The End Of Graduation
President Arthur Levine
The United States is experiencing swift, deep and unrelenting change as it transitions from a national, analog, industrial economy to a global, digital, information economy. The way Americans think about their careers, their jobs and the education they require is a product of the former. The emerging era and the disruptions that accompany it will bring about profound changes in each. Between the emergence of new occupations, the declining half life of knowledge and the rise of new technologies, Americans will need more education, more frequently than ever before in history.
It is common knowledge that low end education jobs are disappearing, But that’s only part of the story; jobs requiring a great deal of education but involving routine work, even in fields such as journalism, medicine and law are also being eliminated. Some of those jobs have migrated to other countries but the overwhelming majority — four out of five — have been lost to automation.
The scale of automation-driven job loss will only increase and we can expect whole industries to vanish. For example, in 29 states the most common job is truck driver. Driverless trucks can be expected to take those jobs and eliminate the need for the restaurants and services that support drivers as well.
Even in industries not at risk, the skills and knowledge required to perform existing jobs is continually changing, demanding both updating and raising skills just for a worker to stay in place.
The point is this. College graduation increasingly marks only the beginning of a career, providing the foundation for initial employment. In the years ahead, frequent reskilling and upskilling will become as much a norm as attending college after secondary education.
The implications for the nation and institutions of higher education are profound. For the nation, this require a redefinition of the meaning of access to college.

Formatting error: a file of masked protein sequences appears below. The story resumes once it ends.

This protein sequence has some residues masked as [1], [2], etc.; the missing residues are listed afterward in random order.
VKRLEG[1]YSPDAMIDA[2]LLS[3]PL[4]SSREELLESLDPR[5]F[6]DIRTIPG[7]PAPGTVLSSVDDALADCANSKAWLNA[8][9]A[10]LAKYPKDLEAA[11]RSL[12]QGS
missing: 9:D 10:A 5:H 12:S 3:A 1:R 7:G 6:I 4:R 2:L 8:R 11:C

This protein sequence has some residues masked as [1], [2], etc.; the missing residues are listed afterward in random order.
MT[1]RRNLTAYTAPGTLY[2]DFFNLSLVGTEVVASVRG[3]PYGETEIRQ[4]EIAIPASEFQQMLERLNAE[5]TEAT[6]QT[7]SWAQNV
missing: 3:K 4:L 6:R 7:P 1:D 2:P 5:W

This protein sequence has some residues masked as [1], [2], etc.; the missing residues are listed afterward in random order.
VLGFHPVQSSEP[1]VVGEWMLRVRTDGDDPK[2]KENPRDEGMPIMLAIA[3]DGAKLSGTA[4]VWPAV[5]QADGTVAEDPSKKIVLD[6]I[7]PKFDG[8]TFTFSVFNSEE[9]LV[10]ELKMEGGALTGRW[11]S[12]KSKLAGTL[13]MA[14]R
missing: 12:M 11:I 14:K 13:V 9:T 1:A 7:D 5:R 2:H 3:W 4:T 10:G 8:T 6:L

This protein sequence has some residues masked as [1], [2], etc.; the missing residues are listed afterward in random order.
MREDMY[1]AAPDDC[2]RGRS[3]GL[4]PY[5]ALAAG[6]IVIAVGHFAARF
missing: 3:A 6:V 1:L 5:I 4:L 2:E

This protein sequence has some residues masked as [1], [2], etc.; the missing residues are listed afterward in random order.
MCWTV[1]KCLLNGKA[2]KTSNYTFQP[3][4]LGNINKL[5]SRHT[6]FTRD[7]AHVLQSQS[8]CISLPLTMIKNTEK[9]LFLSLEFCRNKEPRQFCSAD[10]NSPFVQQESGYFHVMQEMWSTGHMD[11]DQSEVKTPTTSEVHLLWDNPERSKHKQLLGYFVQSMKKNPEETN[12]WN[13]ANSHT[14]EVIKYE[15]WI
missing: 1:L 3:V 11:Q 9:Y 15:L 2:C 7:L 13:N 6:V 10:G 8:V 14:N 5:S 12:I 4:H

This subject has been on the national agenda for 70 years, since President Truman’s 1947 commission on higher education. The goal has been to ensure that all Americans have an equal opportunity to attend college to prepare for the future.
This definition of access, while still essential today, has become insufficient. Now and in the future Americans will need access to postsecondary education throughout their lives — convenient, affordable and up to the minute education tied to market needs.
This will require funding from government and industry. Industries that downsize should be required to fund the reskilling of their workforce. Federal and state financial aid programs need to expand beyond preparation to upskilling and reskilling throughout life.
Colleges and universities need to monitor the employment marketplace to a greater extent than ever before. This requires data that are well vetted, comprehensive, easily accessible, widely publicized and up to date. It means creating new programs — degrees, certificates and stackable credentials rooted in the competencies jobs required in the growth areas — if they do not currently exist, and closing programs in dying fields. If colleges and universities do not, a burgeoning number of competing non-university postsecondary providers — for-profit and non-for-profit — will.
We should do these things because the future of the nation and our citizens depends upon them. The waning analog, industrial economy has been dependent on natural resources and physical labor. In contrast, the emerging information economy will be powered by knowledge and minds. Education is the dynamo that will drive the future in our lives and our nation. The United States requires an educated citizenry and that citizenry needs be educated throughout their lives to remain vital in a world in transition. #
Arthur Levine is the President of the Woodrow Wilson National Fellowship Foundation and President Emeritus of Teachers College, Columbia University.